3) Rooster is Rooster and he loves you no matter what he says or does. My NT son had many screaming fits in the car when he was little, one I remember in particular when he was four because I had to pull over and get out of the car to keep from retaliating. Parenting can suck too but those hugs help. So does a good babysitter. Is there a local agency that helps with that? Just one more thing for your to-do list, I know. Hang in there, call that friend and ask her to read your latest posts and then to stop by soon. Keep reading Kristen's blog; she's a gem and she's on the front lines. Sorry I'm not more help, but I had to write. Hugs from Denver, K.

Joeymom said...

***HUGS HUGS HUGS*** All I can tell you is that child loves you, and is communicating the only way he can. I hope the doc can give you some better direction on Friday, but if you find yourself still at Square One (or not far enough from it), ask about local disability support centers. LA has a Family Resource Center ( that may be helpful. The ARC may also be able to help with locating services and figuring out what might be helpful (don't be put off by the name- they help with all types of developmental disabilities, not just mental retardation. If your local chapter doesn't do autism, ask who does.) (National ARC The Autism Society of America can also be helpful, but take things with a grain of salt- you find all types in their ranks, from die-hard curebie Mercury Moms to militant Neurodiversity champions to plain old moms like me. A real gambit. But lots of info, and the local chapter might know where to get services, including things like respite help (ASA, Also, hook up with other special needs moms in your school district- is there a parent advisory committee or something like that? Or a parent support group? They can be really useful (though again, the attitudes run the gambit).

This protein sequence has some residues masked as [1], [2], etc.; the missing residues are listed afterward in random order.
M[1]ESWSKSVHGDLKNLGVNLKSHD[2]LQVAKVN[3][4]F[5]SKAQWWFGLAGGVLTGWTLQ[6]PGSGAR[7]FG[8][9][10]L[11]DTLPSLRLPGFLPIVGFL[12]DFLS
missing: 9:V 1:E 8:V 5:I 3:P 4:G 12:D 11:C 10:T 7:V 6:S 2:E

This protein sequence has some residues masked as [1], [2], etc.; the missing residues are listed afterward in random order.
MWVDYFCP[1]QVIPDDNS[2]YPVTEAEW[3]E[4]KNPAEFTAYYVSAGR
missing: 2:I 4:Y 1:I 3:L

Keep us posted!

Niksmom said...

Coming late to the party, so to speak...I just wanted to tell you that you've been on my mind and I hope today is better.

Perspective. It's so easy to lose in the midst of the fear and chaos of the moment. Then, something wonderful will happen to shift the perspective yet again. Here's to that something wonderful for you soon. :-)